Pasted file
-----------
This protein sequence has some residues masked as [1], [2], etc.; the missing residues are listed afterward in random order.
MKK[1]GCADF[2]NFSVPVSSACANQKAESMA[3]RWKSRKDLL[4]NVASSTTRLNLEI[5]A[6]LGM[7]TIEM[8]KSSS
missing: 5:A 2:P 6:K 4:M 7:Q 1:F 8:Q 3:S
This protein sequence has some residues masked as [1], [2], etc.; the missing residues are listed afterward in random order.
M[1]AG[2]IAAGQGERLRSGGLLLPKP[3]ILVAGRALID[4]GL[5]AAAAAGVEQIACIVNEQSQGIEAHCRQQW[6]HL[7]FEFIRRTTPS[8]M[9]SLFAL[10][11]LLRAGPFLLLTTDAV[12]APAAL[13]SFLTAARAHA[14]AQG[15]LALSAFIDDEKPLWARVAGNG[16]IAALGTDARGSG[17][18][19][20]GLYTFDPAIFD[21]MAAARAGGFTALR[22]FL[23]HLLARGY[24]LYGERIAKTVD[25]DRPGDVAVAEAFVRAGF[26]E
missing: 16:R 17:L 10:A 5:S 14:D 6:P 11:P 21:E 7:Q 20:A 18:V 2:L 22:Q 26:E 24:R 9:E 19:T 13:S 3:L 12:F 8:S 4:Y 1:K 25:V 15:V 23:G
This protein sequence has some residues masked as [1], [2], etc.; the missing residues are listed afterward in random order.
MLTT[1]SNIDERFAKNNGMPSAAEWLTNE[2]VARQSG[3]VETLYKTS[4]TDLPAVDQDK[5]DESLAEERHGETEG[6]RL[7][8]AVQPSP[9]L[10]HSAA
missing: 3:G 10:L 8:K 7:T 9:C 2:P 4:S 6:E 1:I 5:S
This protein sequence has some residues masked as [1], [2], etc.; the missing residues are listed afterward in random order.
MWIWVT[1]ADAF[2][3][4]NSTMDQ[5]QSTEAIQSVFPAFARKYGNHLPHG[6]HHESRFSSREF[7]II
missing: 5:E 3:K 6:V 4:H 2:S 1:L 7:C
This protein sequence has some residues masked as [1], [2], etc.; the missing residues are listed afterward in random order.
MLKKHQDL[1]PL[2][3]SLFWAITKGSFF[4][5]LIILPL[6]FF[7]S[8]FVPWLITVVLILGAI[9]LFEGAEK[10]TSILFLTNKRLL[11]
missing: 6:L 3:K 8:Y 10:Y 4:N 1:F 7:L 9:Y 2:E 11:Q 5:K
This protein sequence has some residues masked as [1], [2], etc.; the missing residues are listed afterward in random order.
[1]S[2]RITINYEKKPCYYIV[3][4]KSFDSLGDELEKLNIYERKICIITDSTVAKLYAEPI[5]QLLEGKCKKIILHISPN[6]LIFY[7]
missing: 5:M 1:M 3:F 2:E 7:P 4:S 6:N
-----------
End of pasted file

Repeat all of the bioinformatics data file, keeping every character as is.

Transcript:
This protein sequence has some residues masked as [1], [2], etc.; the missing residues are listed afterward in random order.
MKK[1]GCADF[2]NFSVPVSSACANQKAESMA[3]RWKSRKDLL[4]NVASSTTRLNLEI[5]A[6]LGM[7]TIEM[8]KSSS
missing: 5:A 2:P 6:K 4:M 7:Q 1:F 8:Q 3:S
This protein sequence has some residues masked as [1], [2], etc.; the missing residues are listed afterward in random order.
M[1]AG[2]IAAGQGERLRSGGLLLPKP[3]ILVAGRALID[4]GL[5]AAAAAGVEQIACIVNEQSQGIEAHCRQQW[6]HL[7]FEFIRRTTPS[8]M[9]SLFAL[10][11]LLRAGPFLLLTTDAV[12]APAAL[13]SFLTAARAHA[14]AQG[15]LALSAFIDDEKPLWARVAGNG[16]IAALGTDARGSG[17][18][19][20]GLYTFDPAIFD[21]MAAARAGGFTALR[22]FL[23]HLLARGY[24]LYGERIAKTVD[25]DRPGDVAVAEAFVRAGF[26]E
missing: 16:R 17:L 10:A 5:S 14:D 6:P 11:P 21:E 7:Q 20:A 18:V 2:L 22:Q 26:E 24:R 9:E 19:T 13:S 3:L 12:F 8:S 4:Y 1:K 25:V 15:V 23:G
This protein sequence has some residues masked as [1], [2], etc.; the missing residues are listed afterward in random order.
MLTT[1]SNIDERFAKNNGMPSAAEWLTNE[2]VARQSG[3]VETLYKTS[4]TDLPAVDQDK[5]DESLAEERHGETEG[6]RL[7][8]AVQPSP[9]L[10]HSAA
missing: 3:G 10:L 8:K 7:T 9:C 2:P 4:S 6:E 1:I 5:S
This protein sequence has some residues masked as [1], [2], etc.; the missing residues are listed afterward in random order.
MWIWVT[1]ADAF[2][3][4]NSTMDQ[5]QSTEAIQSVFPAFARKYGNHLPHG[6]HHESRFSSREF[7]II
missing: 5:E 3:K 6:V 4:H 2:S 1:L 7:C
This protein sequence has some residues masked as [1], [2], etc.; the missing residues are listed afterward in random order.
MLKKHQDL[1]PL[2][3]SLFWAITKGSFF[4][5]LIILPL[6]FF[7]S[8]FVPWLITVVLILGAI[9]LFEGAEK[10]TSILFLTNKRLL[11]
missing: 6:L 3:K 8:Y 10:Y 4:N 1:F 7:L 9:Y 2:E 11:Q 5:K
This protein sequence has some residues masked as [1], [2], etc.; the missing residues are listed afterward in random order.
[1]S[2]RITINYEKKPCYYIV[3][4]KSFDSLGDELEKLNIYERKICIITDSTVAKLYAEPI[5]QLLEGKCKKIILHISPN[6]LIFY[7]
missing: 5:M 1:M 3:F 2:E 7:P 4:S 6:N